We Shouldn’t Be Surprised That Cristiano Ronaldo Refuses to Drink Coca-Cola
Despite decades of partnerships with unhealthy giants, pro athletes don't eat or drink anything like us
Years ago, I was watching Dwayne Wade’s Snapchat story while he was on vacation in Madrid with his wife. One evening, apparently missing some American staples, the legendary shooting guard decided to pay a visit to Burger King. He posted a barrage of excited snaps: he’d ordered burgers, chicken fries, French fries, the works. Based on his excitement — and his at-the-time absurd body fat percentage of 3.5% — it was pretty clear that this was something he didn’t do every day.
And in a post the next morning, time-stamped to 5:00 a.m., with a heaving, horrified Wade working off all the previous night’s fatty feast in a hotel gym, I’d be surprised if he ever did it again.
The margin of error in the highest level of professional sports, and especially for its highest performers, is razor-thin. We hear wizened bards in ESPN’s 30 for 30 documentaries wax about players who used to drink, eat or gamble heavily in-season, as if it made their athletic achievements somehow more impressive. But these days, longevity is king. Still-going stars like Tom Brady, LeBron James and Roger Federer spend millions on their bodies each year. They prioritize vegetables. They go to sleep early. They master discipline and worship consistency.
Another ageless wonder, 36-year-old footballer Cristiano Ronaldo, is in the news today for rejecting Coca-Cola during a press conference yesterday. Ronaldo sat down to speak the media before Portugal’s 3-0 victory over Hungary in the UEFA Euros, and rather dramatically shoved a pair of glass Coke bottles to the side, instead lifting up a bottle of water to the camera and saying “Agua!”
That simple act, which got a laugh from the reporters in the room, sent Coca-Cola’s market share into free-fall. By this morning, the share price had dropped 1.6%, a $4 billion decrease in value. The X factor here? Ronaldo’s 299 million Instagram followers. The forward is the most influential tastemaker in the history of advertising.
In the 24 hours since the shove heard ’round the world, the internet has latched on to a variety of theories to explain why Ronaldo “hates” Coca-Cola. One of the most popular claims that years ago, Manchester United teammate Ryan Giggs confronted Ronaldo for showing up to a squad breakfast with a Coke in his hands. Giggs reportedly pushed him against the wall and said: “Don’t ever do that again!’” Other accounts imagine that Ronaldo prefers to drink Pepsi over Coke — even though he has never had a personal endorsement with Pepsi.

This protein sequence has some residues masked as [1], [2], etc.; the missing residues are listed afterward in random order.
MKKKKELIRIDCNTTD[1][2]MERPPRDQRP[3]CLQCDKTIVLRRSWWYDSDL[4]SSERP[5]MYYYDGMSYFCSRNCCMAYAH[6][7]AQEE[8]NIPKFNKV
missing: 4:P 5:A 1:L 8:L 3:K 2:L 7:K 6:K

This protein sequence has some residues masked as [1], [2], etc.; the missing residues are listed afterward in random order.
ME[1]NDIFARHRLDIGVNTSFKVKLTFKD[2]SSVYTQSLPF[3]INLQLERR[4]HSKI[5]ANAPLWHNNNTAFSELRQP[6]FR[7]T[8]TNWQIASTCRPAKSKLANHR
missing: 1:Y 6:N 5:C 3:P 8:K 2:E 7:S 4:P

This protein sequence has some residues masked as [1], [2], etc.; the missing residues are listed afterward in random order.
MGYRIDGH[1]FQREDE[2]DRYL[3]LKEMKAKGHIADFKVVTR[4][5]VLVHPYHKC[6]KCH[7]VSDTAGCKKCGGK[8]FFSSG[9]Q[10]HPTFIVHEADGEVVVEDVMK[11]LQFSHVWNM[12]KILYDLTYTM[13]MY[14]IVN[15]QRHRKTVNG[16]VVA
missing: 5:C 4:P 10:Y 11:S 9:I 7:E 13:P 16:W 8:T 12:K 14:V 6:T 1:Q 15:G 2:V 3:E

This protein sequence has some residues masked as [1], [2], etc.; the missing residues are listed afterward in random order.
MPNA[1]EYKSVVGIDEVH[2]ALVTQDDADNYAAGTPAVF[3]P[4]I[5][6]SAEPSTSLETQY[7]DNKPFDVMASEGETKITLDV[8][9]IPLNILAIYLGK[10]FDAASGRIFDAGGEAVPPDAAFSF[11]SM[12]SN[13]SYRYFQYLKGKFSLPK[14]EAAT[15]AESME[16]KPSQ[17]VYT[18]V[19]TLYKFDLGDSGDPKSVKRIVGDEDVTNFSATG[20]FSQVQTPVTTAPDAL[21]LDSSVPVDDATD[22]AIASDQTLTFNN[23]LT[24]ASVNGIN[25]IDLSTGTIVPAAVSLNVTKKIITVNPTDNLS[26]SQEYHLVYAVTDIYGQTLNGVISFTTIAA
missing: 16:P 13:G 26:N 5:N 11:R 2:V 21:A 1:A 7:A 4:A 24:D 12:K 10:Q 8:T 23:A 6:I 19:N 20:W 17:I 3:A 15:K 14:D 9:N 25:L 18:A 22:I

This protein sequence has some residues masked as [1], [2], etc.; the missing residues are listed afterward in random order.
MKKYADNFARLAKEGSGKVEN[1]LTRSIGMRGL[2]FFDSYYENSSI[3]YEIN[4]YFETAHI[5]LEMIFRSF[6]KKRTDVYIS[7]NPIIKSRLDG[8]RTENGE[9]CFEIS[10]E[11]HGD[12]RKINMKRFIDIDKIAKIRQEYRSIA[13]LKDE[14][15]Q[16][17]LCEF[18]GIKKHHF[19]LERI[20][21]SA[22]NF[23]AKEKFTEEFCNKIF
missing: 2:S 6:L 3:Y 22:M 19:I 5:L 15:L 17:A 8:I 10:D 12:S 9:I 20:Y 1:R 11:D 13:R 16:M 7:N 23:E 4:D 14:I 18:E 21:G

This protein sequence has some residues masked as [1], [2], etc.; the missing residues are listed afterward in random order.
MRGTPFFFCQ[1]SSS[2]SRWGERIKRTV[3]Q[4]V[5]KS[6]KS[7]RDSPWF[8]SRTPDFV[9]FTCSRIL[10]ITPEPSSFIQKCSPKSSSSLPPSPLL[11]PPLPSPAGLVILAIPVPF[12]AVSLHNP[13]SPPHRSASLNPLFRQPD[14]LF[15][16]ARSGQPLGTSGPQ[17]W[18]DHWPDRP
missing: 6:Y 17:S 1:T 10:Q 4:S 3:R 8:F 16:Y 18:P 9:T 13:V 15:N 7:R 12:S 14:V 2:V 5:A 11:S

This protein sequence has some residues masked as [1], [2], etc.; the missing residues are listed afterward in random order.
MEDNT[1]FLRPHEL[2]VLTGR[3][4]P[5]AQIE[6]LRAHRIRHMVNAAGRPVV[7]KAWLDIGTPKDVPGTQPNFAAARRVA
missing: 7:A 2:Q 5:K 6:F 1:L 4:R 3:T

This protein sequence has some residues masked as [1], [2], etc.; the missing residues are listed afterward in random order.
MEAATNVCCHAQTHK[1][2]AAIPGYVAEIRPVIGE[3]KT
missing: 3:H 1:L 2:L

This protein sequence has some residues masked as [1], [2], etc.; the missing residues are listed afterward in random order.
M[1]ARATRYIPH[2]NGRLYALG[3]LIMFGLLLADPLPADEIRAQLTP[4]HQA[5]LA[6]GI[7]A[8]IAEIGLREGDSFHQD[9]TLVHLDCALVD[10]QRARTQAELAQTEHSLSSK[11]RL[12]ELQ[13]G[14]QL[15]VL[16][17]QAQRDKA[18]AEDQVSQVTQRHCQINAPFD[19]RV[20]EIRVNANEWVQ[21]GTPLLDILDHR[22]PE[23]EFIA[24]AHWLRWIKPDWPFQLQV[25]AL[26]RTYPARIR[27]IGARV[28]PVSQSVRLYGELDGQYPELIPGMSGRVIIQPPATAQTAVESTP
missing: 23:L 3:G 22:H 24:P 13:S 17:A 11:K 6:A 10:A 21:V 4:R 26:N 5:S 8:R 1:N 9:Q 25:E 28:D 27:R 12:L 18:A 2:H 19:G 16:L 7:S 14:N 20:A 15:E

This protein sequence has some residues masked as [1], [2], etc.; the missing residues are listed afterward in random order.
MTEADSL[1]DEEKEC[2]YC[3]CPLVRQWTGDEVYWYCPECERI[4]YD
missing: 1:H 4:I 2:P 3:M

The truth, of course, is far simpler. Cristiano Ronaldo does not drink soda. There is absolutely zero reason for him to poison a body he works that hard on with a drink that has 37 grams of sugar. When we talk about the damning effects of a soda habit, we often speak in long-term terms — how it can contribute to obesity, type 2 diabetes, heart disease, tooth decay — but the immediate impact of drinking just one can is alarming in its own right. Within the hour: blood sugar levels increase dramatically (which releases insulin), sugar turns into fat and the brain’s neurotransmitters behave as if you’ve shot yourself up with heroin. The drink is a diuretic, and right around the time you’re peeing nutrients out of your body, you’ll start to feel irritable and sluggish.
In other words, not what you’d want before an international football match. The players obviously have no say in many of the partnerships their teams, leagues and competitions broker. (Coca-Cola has worked alongside the Euros for decades now.) For their part, a spokesperson from UEFA Euro 2020 said: ““Players are offered water, alongside Coca-Cola and Coca-Cola Zero Sugar, on arrival at our press conferences. [Everyone] is entitled to their drink preferences.” It would be very interesting to see how much Coca-Cola is eventually consumed by players. Best guess? The majority of empty bottles are being swigged down by reporters and crew.
Ronaldo is far from a perfect person, and far from a perfect representative in the world of marketing — we’ve covered that at length — but this is a promising moment for him. It’s astonishing that people need to be reminded that soda is debilitating death-water, but if a very-public rejection from a soccer superstar does the trick, then so be it.
For years now, unhealthy behemoths like Coca-Cola, McDonald’s (remember that Michael Jordan and Larry Bird commercial?) Budwesier and even Gatorade (a subsidiary product of Pepsi, and one of the most useless “recovery” drinks out there) have hitched their wagons to pro sports leagues, paying out hundreds of millions to appear as a reasonable lifestyle choice. But the truth is that these players, from Wade to Ronaldo, know that these products are their bodies’ literal worst enemies. Keep that in mind next time you reach for a Big Mac and a Coke.
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